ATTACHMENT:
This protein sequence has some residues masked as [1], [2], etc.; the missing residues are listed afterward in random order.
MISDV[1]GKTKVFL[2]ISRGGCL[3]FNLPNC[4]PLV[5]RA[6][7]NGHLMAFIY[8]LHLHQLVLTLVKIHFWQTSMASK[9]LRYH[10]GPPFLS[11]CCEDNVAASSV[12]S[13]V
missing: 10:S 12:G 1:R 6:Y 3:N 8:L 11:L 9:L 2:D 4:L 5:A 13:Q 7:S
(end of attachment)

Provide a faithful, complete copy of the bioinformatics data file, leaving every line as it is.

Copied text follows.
This protein sequence has some residues masked as [1], [2], etc.; the missing residues are listed afterward in random order.
MISDV[1]GKTKVFL[2]ISRGGCL[3]FNLPNC[4]PLV[5]RA[6][7]NGHLMAFIY[8]LHLHQLVLTLVKIHFWQTSMASK[9]LRYH[10]GPPFLS[11]CCEDNVAASSV[12]S[13]V
missing: 10:S 12:G 1:R 6:Y 3:N 8:L 11:L 9:L 2:D 4:L 5:A 13:Q 7:S